9. The Situation (The Walking Dead Season One)

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While the titular walking dead are scary enough on their own (being zombies and all), surely the most terrifying thing about the game (and comic book and TV show) is the entire situation the survivors are in.

Not only are they living in constant fear and caution due to the zombie apocalypse, there’s the fact that being bitten by one isn’t what turns you. Just dying is all that’s needed. Gunshot to the chest, heart attack, choked on an olive pip; doesn’t matter. Die and you come back as a zombie. Oh, but it’s alright; everyone will work together in keeping each other safe, right? Hell no!

Not all humans are friendly sadly; you’ve got bandits out only for themselves, some people trying to establish themselves as some kind of ruler, cannibals and the people of Crawford, who kicked out their old, sick and even children to be zombie food. And what makes it worse is that there is no sign of outside help. No American government, not even a foreign one. Has the entire world succumbed to whatever has happened, or has America just been abandoned? I don’t know which answer is worse.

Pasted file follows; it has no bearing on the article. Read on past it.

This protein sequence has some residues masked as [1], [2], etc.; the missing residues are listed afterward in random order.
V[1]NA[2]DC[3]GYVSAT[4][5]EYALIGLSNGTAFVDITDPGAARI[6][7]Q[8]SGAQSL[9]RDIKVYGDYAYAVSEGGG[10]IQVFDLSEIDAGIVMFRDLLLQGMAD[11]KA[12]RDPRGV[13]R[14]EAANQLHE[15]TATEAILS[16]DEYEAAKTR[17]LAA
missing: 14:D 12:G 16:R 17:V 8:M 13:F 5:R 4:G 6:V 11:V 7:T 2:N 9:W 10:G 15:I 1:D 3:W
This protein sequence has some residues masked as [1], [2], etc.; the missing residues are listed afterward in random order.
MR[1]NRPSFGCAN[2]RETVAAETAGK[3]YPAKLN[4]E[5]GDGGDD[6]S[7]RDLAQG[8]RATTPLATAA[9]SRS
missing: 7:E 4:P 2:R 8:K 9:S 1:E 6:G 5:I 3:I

10. Nemesis (Resident Evil 3)

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I don’t play survival horror games, purely because I’m a massive coward, but despite my unfamiliarity with the series, even I am aware of one Resident Evil’s most infamous creations and its legacy deserves it being mentioned.

Nemesis is just plain terrifying; there’s no other way to describe it. It’s hulking mass, it’s lumbering tread, it’s deformed face, it’s inhuman growls; all that alone would be enough to make it scary but no. Turns out it’s actually quite fast, capable of running faster than your average human, and it’s intelligent enough to operate a rocket launcher and understand the concept of an ambush.

Nemesis can seemingly come out and attack you at any point during the game, and while it can be temporarily downed, it requires a lot of skill. If you choose to stand rather than run, you need to make every bullet count, but even if you succeed, there’s always the knowledge that it will come back and try again. No matter where you go, how fast you run or how many times you try to kill it, Nemesis will keep hunting you down, simply because that’s what it does, and I don’t think any other Resi monster will be as effective as good old Nemesis.